public function addElementFooter($footer){
        $this->elementFooter=$footer;
   }
    // set form name
    public function setName($name){
        $this->name=$name;
    }
    // set form action
    public function setAction($action){
        $this->action=$action;
    }
    // set form method
    public function setMethod($method){
        if($method!=’post’&&$method!=’get’){
            throw new Exception(‘Invalid form method’);
        }
        $this->method=$method;
    }
    // get dynamic form output
    public function getFormCode(){
        return $this->output;
    }
}

Now that I’ve listed the source code forming the brand new “formGenerator” class, let’s break down the code to understand each relevant method.

As you can see, the class exposes the most common data members associated with a regular web form, such as “$name”, “$action”, and “$method” attributes, along with other core properties that are used to properly render form elements. The constructor accepts a single “elements” associative array, which will be passed internally to the static method “createElement()”, in order to instantiate form objects and return their corresponding (X)HTML markup.

Certainly, after the initialization tasks are performed by the constructor, the most important method within the class is “createForm()”, since it’s responsible for generating the code that renders each form element defined from outside the class. Its source code is listed below:

// create form code
public function createForm(){
    $this->output.='<form name=”‘.$this->name.'” action=”‘.$this-
>action.'” method=”‘.$this->method.'”>';
    foreach($this->elements as $element=>$attributes){
        // call the abstract method formElementFactory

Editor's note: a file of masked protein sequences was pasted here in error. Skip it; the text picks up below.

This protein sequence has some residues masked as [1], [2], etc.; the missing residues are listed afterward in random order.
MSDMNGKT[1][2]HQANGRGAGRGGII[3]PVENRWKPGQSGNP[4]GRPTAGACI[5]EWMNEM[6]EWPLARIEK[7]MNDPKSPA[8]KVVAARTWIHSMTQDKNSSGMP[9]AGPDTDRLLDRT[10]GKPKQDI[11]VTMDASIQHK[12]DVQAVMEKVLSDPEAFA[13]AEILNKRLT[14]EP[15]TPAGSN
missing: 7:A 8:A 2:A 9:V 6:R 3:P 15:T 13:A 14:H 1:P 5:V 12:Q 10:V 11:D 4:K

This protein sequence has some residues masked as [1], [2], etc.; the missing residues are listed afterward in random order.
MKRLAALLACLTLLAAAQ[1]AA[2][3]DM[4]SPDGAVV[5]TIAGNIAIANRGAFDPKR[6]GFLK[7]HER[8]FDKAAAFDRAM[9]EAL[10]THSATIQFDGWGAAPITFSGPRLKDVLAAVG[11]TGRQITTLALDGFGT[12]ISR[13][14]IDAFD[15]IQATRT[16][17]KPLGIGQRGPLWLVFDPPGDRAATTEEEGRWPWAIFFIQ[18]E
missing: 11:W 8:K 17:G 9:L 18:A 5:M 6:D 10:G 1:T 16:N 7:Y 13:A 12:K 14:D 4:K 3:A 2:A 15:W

$this->output.=$this-
>elementHeader.formElementFactory::createElement
($element,$attributes).$this->elementFooter;
    }
    $this->output.='</form>';
}

Basically, the above method builds the complete form’s code by applying the following logic: first, the opening <form> tag together with its properties are created, and second, the generation of form elements is carried out by the “formElementFactory” class. As you remember, this class was defined as abstract, so the call to its method “createElement()” is performed outside its object context. The line below shows how the markup for each element is appended to the general output:

$this->output.=$this-
>elementHeader.formElementFactory::createElement
($element,$attributes).$this->elementFooter;

Notice that aside from adding the element’s code, two additional properties, “elementHeader” and “elementFooter” are appended to the overall form’s output. The reason for adding these properties is simply to provide the class with the ability to pre-append and post-append additional HTML tags to the form element itself, allowing it to include dynamically presentational markup during the form generation process.

If this sounds rather confusing, don’t be concerned. The function of each property will become clear when I set up a functional example.

The next step in explaining how the form generator works is to analyze the rest of class methods. So, let’s jump to the few next lines to learn more about them.

{mospagebreak title=Object-based form generation (continued): explaining the remaining class methods}

As I said before, we need to take a detailed look at the rest of the class methods, so if you’re accustomed to coding web forms on a regular basis, they should be fairly easy to understand.

The “addFormPart()” method is tasked with including any required additional markup that will be rendered outside the iteration for displaying form elements. Say that some tags need to be added to the structure of the form for achieving a better layout. In this case, the method will append the required markup to the overall form’s code, as shown below:

// add form part
public function addFormPart($html='<br />’){